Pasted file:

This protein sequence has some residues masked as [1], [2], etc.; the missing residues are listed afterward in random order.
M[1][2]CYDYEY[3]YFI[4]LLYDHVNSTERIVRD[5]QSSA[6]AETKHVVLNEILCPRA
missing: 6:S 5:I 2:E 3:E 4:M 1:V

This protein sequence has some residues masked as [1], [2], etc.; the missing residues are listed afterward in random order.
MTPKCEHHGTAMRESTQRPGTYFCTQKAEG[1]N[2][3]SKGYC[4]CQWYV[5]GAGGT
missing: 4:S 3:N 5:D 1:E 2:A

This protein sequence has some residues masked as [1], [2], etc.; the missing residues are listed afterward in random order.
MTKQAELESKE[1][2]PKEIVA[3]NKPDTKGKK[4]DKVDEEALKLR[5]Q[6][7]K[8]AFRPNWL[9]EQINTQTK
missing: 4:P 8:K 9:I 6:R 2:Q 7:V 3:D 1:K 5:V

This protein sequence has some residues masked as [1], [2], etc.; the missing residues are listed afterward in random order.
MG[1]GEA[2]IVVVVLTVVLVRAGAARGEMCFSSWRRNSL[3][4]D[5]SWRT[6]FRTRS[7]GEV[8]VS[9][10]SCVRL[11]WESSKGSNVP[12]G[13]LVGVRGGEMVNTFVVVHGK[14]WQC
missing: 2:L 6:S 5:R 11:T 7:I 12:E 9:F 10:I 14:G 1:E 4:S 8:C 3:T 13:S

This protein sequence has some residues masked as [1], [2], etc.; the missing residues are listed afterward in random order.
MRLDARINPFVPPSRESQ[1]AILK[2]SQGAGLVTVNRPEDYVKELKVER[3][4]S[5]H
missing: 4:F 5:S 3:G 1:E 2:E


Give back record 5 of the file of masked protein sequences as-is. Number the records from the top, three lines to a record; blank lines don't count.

This protein sequence has some residues masked as [1], [2], etc.; the missing residues are listed afterward in random order.
MRLDARINPFVPPSRESQ[1]AILK[2]SQGAGLVTVNRPEDYVKELKVER[3][4]S[5]H
missing: 4:F 5:S 3:G 1:E 2:E